Like any standard late night fast food cutlery piece, my first year-long culinary experience as an independent post-teen was split into two. The former half was a debauched odyssey with little nutritional support; the latter mostly the same but with more food and no meat.
Much has been written about the benefits of vegetarianism, especially by vegetarians. My own reasons for such a lifestyle choice I feel do not need to be disclosed here, as you will most likely already know whether you sympathise or are sickened by them.
The change brought me a variety of new things—newfound pretension, a disapproving father, flawless bowel movements and all that. But without a doubt the greatest physical improvement I have found has been my approach to cooking.
Before I gave in to my nagging conscience over abattoirs and rising water levels, I was totally impotent when it came to the kitchen. I was in a dark place, like Charlie Sheen, or a Chilean miner.
My standard weekly dinner diet featured a rota exercising few skills: Pasta avec sauce on Monday, microwave pouch rice avec sauce on Tuesday, soup and bread on Wednesday, pasta Thursday, pouch rice Friday, soup sans bread Saturday (too hungover) and the self-treat of a takeaway on Sunday.
In between dinner mainly consisted of Weetabix and yes, more bread, with which I applied a toaster, condiments and anything left rotting on a flatmate’s plate to spice it up a wee bit. Tuna, chicken and egg made the odd appearances, though this was always after I exercised—because when it comes to protein, no modern man can afford to slack.
But once the decision to renounce meat and fish had been made, I began doing something I realised I had never properly done before. I started thinking about the food I ate. Initially, this was only in a monitoring sense; however after a while I needed to make up for my protein deficit as my level of physical activity continued.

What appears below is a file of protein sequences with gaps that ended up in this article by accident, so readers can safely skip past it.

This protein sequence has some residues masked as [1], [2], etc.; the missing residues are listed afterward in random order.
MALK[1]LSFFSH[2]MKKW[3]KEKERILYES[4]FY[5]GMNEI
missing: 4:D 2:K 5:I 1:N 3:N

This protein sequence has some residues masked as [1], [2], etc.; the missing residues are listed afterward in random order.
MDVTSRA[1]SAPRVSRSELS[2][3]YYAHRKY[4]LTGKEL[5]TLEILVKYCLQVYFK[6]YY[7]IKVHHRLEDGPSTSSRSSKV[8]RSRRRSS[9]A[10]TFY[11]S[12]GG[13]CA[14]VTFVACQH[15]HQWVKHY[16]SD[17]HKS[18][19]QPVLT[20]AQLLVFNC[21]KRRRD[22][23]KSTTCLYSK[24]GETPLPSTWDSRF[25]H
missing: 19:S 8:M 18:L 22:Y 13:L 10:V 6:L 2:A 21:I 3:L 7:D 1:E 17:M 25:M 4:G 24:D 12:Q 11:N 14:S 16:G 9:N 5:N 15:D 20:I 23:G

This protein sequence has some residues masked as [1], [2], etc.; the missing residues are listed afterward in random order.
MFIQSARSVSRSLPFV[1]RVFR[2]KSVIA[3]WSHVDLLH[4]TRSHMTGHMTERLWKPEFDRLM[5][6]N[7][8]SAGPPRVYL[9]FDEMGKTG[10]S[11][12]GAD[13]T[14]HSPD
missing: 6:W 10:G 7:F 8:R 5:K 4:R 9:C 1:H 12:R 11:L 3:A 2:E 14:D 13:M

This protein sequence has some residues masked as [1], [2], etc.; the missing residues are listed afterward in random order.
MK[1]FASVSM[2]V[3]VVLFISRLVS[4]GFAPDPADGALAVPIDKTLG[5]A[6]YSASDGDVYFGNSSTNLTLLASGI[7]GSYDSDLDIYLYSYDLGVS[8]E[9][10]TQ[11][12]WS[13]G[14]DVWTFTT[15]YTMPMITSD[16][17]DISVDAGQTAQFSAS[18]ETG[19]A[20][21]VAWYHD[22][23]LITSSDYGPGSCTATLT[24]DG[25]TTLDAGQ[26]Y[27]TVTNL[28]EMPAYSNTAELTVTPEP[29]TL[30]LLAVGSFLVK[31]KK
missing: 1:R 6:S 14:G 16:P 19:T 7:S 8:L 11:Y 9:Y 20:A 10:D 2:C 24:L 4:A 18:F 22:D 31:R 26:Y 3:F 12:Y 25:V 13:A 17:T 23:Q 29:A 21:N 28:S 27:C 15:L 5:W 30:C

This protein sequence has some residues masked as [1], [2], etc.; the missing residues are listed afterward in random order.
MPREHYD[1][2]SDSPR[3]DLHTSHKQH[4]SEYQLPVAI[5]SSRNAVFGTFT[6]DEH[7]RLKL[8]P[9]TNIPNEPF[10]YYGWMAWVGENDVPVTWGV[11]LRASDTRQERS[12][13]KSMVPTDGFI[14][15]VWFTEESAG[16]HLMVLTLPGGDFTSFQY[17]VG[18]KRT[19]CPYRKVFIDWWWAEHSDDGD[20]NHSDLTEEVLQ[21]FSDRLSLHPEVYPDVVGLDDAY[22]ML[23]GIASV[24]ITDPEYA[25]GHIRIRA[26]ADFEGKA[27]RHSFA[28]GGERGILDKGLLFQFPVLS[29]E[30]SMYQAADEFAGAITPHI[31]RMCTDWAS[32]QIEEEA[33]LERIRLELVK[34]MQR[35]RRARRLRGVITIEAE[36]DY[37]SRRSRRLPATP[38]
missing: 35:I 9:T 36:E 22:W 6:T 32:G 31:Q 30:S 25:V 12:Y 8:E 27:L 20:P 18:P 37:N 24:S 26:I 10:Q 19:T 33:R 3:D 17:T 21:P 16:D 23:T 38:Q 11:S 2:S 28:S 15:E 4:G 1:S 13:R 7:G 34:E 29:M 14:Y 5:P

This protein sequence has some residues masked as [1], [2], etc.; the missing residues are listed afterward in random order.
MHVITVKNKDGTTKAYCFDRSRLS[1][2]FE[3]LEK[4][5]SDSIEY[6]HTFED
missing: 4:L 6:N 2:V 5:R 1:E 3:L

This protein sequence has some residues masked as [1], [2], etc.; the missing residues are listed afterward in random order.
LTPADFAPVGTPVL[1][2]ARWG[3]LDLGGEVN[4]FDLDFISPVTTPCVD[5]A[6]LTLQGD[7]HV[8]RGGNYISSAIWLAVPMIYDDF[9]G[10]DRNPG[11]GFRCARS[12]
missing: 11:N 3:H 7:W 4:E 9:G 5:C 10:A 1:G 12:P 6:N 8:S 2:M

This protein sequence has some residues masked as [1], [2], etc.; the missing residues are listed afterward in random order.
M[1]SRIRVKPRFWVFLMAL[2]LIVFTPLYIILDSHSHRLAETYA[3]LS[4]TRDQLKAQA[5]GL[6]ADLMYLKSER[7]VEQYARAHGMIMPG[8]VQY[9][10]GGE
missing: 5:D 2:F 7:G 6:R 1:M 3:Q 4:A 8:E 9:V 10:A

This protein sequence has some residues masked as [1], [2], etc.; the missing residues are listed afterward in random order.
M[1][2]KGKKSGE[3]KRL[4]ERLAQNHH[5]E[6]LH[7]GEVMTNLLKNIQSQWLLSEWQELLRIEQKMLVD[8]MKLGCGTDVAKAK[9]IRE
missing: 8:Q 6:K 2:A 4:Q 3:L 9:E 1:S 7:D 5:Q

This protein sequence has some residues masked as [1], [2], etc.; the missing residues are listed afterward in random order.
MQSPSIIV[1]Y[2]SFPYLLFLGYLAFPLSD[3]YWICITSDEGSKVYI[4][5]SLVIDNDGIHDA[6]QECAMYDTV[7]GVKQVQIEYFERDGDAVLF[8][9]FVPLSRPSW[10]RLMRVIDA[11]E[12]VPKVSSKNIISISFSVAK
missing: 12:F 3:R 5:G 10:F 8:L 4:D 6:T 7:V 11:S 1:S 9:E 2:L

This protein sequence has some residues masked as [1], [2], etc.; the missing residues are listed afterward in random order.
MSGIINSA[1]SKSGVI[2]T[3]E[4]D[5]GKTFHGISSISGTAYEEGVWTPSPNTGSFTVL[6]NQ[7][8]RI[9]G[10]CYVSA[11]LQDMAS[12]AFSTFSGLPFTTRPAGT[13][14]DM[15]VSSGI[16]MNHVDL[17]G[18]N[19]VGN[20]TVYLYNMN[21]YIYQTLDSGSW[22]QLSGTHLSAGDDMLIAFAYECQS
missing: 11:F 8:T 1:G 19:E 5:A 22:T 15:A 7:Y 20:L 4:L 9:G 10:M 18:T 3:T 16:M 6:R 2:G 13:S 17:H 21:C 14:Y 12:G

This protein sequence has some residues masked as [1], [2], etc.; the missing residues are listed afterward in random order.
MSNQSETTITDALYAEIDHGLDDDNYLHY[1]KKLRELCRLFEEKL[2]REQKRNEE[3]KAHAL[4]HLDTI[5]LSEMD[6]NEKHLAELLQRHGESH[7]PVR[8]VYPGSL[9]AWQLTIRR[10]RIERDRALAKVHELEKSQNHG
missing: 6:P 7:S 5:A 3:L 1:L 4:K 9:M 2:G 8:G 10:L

This led me to discover quinoa—with one serving containing more than double the calories and grams of protein that a serving of red meat offers, as well as all nine amino acids the body requires. I also discovered that quinoa on its own tastes shit, and before long I had Googled my first ever recipe for a meal: quinoa with mashed avocado and some sweet chilli sauce on a slice of buttered toast. At nineteen, this was the moment I truly became an adult, a light-bulb moment fresh straight out of the ground.
Soon I had acquainted myself with grilled halloumi, scrambled tofu (incredible) and falafel wraps, amongst a whole world of foods I always knew existed but would never have given the time of day as long as I had Tesco’s processed meat aisle up the road.
Best of all was the inescapable duty to cook with vegetable for the first time. You might think that going veggie without having ever really cooked vegetables before is as ridiculous as, oh, I don’t know, a TV personality businessman going for the United States Presidency with absolutely no political experience, yet here I am in 2016, frying some spuds in my kitchen, whilst Clinton does the exact same thing in a televised debate.
I was once far too lazy and uncomfortable in a kitchen to think about using produce. Now I have got sizzled peppers with my pasta and broccoli fighting cancer for me. To my own embarrassment, it should never have taken this long and there is still much, much more I can learn. Yet there is no denying it would have taken a lot longer had I sustained my subhuman diet.
Vegetarianism has forced me to give consideration to the meals I prepare and encouraged me to take more time making them taste good. As well as bringing health and happiness, it has been a catalyst in my coming of age, and even if you disagree with it, it can help any student escape the takeaway cycle and experiment in the kitchen with meatless recipes.
So if you think you might lack the discipline, desire or multi-set of knives to cook efficiently or healthily, maybe try the odd veggie day or week and I guarantee you will discover some gorgeous nosh, with some personal enlightenment on the side.
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